Growth and sustainability seek common ground
At Bubendorf near Basel, the Wattwerk building is the first in the world to produce more energy than it consumes (Michael Peuckert)
The so-called “green economy” will be one of the buzzwords at the upcoming Rio+20 summit, where the international community will discuss sustainable development and the future of the global economy.
Humanity’s challenge of managing the earth’s limited natural resources requires new and efficient modes of production, and the green economy, which is now on the international agenda, could be a solution.
Whether the Rio summit will take this new kind of economy to its heart remains questionable though, as preparatory meetings have shown stakeholders do not necessarily agree how to define it and have different goals for its implementation.
The Swiss Business Federation, economiesuisse, describes the foundation of the green economy as a combination of economic, ecological and social factors. It should allow the economy to pursue its growth, while imposing less pressure on the environment and using less resources.
Urs Näf of economiesuisse’s infrastructure, energy and environment department is convinced that we can maintain our standard of living without additional resources.
“Economic growth and the burden on the environment must be linked,” he told swissinfo.ch. In other words, the environmental burden must decrease even when the population and the economy continue to grow.
For Näf, this also means that work processes must be improved, while new technologies, energy efficiency and renewable energies all have a role to play in replacing “dirty” resources such as coal or heavy crude oil.
For Franz Perrez, head of the Swiss delegation in Rio and of the international division at the Federal Environment Office, the green economy is more than a buzzword.
“Its share of the total economy is increasing,” he said. “An example of this is Cleantech Switzerland, an association of exporting cleantech firms. But more and more companies are investing in the green economy as well.”
Rising to the challenges
Switzerland has little in the way of natural resources, making it a prime customer for efficient technologies according to Hans-Peter Egler, head of trade promotion at the State Secretariat for Economic Affairs (Seco).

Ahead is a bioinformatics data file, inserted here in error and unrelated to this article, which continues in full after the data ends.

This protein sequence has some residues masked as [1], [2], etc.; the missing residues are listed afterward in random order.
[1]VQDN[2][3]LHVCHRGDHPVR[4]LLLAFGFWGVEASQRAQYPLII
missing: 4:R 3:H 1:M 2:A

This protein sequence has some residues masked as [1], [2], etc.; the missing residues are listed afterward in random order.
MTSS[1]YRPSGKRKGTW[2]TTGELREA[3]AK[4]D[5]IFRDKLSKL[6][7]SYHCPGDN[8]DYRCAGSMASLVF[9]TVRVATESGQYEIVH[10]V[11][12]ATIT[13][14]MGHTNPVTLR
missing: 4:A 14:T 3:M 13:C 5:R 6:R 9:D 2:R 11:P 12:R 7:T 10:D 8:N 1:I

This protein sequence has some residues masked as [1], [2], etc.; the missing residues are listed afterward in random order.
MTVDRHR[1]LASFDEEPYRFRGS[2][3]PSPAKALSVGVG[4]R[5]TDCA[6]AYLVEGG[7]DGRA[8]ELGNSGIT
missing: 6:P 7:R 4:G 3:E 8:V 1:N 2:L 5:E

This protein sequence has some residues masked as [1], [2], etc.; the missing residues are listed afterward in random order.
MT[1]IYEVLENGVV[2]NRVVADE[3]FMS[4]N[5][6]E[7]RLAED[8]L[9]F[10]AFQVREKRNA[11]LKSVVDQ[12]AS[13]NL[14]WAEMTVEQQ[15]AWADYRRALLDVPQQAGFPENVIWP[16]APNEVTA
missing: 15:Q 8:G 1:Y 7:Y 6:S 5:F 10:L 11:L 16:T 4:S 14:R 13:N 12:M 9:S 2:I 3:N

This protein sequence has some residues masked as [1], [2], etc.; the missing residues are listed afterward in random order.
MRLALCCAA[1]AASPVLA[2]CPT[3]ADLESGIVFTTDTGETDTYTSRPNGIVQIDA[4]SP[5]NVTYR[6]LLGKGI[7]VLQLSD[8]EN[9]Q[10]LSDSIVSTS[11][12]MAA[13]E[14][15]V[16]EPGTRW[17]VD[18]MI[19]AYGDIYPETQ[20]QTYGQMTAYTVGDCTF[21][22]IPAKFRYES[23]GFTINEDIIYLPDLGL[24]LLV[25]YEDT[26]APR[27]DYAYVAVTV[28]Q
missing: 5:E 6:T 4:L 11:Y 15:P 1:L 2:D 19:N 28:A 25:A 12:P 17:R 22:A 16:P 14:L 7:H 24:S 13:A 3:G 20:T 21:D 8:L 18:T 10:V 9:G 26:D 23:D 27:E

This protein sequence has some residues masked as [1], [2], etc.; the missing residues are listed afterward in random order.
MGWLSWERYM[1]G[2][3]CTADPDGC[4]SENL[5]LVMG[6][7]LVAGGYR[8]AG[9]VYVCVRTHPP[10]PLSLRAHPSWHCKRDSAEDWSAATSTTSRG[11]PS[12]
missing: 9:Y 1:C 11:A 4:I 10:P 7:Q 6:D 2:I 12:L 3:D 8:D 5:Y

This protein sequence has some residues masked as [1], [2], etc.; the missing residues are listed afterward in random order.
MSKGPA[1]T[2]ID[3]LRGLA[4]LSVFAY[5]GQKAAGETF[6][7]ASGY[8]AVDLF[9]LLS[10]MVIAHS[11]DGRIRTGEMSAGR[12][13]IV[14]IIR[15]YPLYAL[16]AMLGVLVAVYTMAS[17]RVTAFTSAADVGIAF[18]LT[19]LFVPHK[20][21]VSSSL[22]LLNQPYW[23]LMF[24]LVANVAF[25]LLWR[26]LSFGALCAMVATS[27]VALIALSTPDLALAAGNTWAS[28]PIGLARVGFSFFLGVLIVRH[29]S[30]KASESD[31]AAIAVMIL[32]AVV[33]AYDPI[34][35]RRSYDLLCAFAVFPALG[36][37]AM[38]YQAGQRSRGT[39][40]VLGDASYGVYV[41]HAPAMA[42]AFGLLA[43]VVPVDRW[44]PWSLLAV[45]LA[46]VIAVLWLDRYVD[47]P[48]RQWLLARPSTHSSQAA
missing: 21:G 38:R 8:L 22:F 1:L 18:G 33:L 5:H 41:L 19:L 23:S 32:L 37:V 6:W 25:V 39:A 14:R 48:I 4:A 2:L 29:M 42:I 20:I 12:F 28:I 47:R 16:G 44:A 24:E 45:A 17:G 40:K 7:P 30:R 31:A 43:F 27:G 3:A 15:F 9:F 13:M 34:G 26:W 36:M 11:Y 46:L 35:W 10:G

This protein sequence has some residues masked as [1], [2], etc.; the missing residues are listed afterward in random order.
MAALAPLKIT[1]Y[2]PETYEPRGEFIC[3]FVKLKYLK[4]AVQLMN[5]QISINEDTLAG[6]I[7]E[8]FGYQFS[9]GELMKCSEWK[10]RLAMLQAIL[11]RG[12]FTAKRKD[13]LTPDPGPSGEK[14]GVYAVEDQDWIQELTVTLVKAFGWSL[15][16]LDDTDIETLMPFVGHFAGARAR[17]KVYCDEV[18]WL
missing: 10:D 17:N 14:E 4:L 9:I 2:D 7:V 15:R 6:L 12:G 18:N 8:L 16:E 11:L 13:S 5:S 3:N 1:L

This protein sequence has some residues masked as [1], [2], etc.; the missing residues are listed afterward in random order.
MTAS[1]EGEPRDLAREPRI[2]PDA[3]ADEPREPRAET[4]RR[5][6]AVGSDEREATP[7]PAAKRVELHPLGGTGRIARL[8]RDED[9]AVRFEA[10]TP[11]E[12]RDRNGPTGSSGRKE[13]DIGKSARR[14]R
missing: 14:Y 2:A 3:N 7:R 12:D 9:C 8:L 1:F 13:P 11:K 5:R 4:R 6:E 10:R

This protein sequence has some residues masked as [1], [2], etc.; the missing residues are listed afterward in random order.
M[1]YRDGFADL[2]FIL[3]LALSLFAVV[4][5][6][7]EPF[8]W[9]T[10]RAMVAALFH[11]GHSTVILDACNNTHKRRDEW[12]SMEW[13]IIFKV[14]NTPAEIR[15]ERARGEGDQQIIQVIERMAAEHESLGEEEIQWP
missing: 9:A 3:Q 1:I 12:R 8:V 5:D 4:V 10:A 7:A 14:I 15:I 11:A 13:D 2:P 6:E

“We are a good example of how to respond to these challenges,” he said. “Thanks to cleantech technologies, we get to work with other countries, especially developing nations.”
Egler added that countries such as Indonesia, China and India are particularly interested in a more sustainable future.
Switzerland has been pushing for a so-called “green economy roadmap” ahead of the Rio summit. The international community would have to set concrete goals and measures for a green economy that would also promote sustainable development and fight poverty.
Growth v Green
Developing and emerging nations are, however, sceptical about the green economy movement. They fear that developed countries will introduce higher environmental norms to protect their own markets.
“Many developing nations believe that the green economy will only mean new trade barriers, refusing to see its potential,” Egler told swissinfo.ch.
For Jürg Buri, head of the Swiss Energy Foundation, a non-governmental organisation, Rio will be first and foremost about the global economy and not the climate.
“The most technologically evolved countries want more environmental protection and cleantech, to keep countries with lower production costs like china, Brazil and India out of their markets,” he said.
Buri reckons that betting on a green economy and expecting further growth is a non-starter. He says that it will take courage to set aside growth and choose an economy that is sparing with resources and promotes the recycling waste.
There are also concerns in industrialised nations, which fear an inundation of cheap environmental technologies from places such as China.
For Näf, Switzerland and countries like it can be competitive, but only if the same rules apply everywhere.
“You can’t let some nations have the right to ignore the green economy and allow them to pursue policies of social and environmental dumping so they can be more competitive,” he said.
Feeding the world's poor
Agriculture will be one of the focal points in Rio as one of the biggest polluters of the environment. But green technologies will not be sufficient to solve its environmental problems as well as fight hunger and poverty, according to NGO Swissaid.
“Switzerland is focusing too much on environmental problems in Rio and is not recognising the importance of fighting poverty and the right to development in developing nations,” said Tina Goethe, an agricultural specialist for Swissaid.
For Goethe, this will only lead to clashes and yield no progress.
“The green economy is an interesting concept, but compared with sustainable development it falls short since while it focuses on the economy and ecology, it sidelines social development,” she added.
Goethe is hoping that delegates in Rio will recognise that growth strategies need to be rethought.
“Producing more and faster should be questioned as a model, since growth and sustainable development are to some extent at odds with each other,” she pointed out.
Perrez sees no fundamental contradiction though.
“Growth and development need each other,” he said. “The only way to overcome poverty in the world, and ensure development and growth for all is to do it is on a sustainable basis.”